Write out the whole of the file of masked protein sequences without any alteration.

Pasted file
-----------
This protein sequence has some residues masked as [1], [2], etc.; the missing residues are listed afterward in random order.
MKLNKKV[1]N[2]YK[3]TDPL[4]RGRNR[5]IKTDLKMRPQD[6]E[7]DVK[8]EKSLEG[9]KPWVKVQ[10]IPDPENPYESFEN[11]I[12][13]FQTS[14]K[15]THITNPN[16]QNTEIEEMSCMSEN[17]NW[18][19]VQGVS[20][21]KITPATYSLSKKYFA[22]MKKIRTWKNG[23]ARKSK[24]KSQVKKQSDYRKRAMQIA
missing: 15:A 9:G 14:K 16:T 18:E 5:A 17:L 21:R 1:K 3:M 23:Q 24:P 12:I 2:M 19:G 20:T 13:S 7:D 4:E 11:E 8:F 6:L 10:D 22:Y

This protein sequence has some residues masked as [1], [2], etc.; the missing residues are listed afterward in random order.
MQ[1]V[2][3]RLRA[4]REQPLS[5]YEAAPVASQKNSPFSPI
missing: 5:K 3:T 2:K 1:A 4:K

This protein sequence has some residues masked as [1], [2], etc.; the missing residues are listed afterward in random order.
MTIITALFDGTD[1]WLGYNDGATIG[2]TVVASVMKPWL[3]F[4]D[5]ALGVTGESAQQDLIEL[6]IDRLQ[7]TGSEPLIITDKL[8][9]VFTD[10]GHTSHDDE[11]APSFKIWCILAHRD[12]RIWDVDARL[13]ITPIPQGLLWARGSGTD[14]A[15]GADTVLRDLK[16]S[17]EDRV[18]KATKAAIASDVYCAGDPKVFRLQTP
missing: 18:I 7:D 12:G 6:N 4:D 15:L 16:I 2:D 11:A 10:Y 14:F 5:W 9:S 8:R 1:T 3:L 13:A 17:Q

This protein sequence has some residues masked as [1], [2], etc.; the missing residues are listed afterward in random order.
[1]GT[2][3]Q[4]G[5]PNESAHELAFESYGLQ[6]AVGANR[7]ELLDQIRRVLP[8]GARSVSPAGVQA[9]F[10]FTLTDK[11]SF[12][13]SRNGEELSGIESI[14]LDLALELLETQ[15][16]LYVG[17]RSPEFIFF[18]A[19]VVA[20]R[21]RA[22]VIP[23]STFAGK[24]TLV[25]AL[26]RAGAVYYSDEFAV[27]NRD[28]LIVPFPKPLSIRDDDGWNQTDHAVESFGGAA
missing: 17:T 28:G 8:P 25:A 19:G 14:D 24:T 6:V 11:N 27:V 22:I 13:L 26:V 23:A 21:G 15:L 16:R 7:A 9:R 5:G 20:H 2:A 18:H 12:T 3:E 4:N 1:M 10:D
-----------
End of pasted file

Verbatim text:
This protein sequence has some residues masked as [1], [2], etc.; the missing residues are listed afterward in random order.
MKLNKKV[1]N[2]YK[3]TDPL[4]RGRNR[5]IKTDLKMRPQD[6]E[7]DVK[8]EKSLEG[9]KPWVKVQ[10]IPDPENPYESFEN[11]I[12][13]FQTS[14]K[15]THITNPN[16]QNTEIEEMSCMSEN[17]NW[18][19]VQGVS[20][21]KITPATYSLSKKYFA[22]MKKIRTWKNG[23]ARKSK[24]KSQVKKQSDYRKRAMQIA
missing: 15:A 9:G 14:K 16:T 18:E 5:A 17:L 21:R 1:K 3:M 23:Q 24:P 12:I 2:M 19:G 20:T 13:S 7:D 4:E 11:E 8:F 6:L 10:D 22:Y

This protein sequence has some residues masked as [1], [2], etc.; the missing residues are listed afterward in random order.
MQ[1]V[2][3]RLRA[4]REQPLS[5]YEAAPVASQKNSPFSPI
missing: 5:K 3:T 2:K 1:A 4:K

This protein sequence has some residues masked as [1], [2], etc.; the missing residues are listed afterward in random order.
MTIITALFDGTD[1]WLGYNDGATIG[2]TVVASVMKPWL[3]F[4]D[5]ALGVTGESAQQDLIEL[6]IDRLQ[7]TGSEPLIITDKL[8][9]VFTD[10]GHTSHDDE[11]APSFKIWCILAHRD[12]RIWDVDARL[13]ITPIPQGLLWARGSGTD[14]A[15]GADTVLRDLK[16]S[17]EDRV[18]KATKAAIASDVYCAGDPKVFRLQTP
missing: 18:I 7:D 12:G 6:N 4:D 15:L 16:I 2:D 11:A 10:Y 14:F 5:W 9:S 8:R 1:T 3:L 13:A 17:Q

This protein sequence has some residues masked as [1], [2], etc.; the missing residues are listed afterward in random order.
[1]GT[2][3]Q[4]G[5]PNESAHELAFESYGLQ[6]AVGANR[7]ELLDQIRRVLP[8]GARSVSPAGVQA[9]F[10]FTLTDK[11]SF[12][13]SRNGEELSGIESI[14]LDLALELLETQ[15][16]LYVG[17]RSPEFIFF[18]A[19]VVA[20]R[21]RA[22]VIP[23]STFAGK[24]TLV[25]AL[26]RAGAVYYSDEFAV[27]NRD[28]LIVPFPKPLSIRDDDGWNQTDHAVESFGGAA
missing: 17:T 28:G 8:P 25:A 19:G 14:D 24:T 6:V 11:N 27:V 22:I 13:L 26:V 23:A 21:G 15:L 16:R 7:A 9:R 5:G 20:H 2:A 18:H 12:T 3:E 4:N 1:M 10:D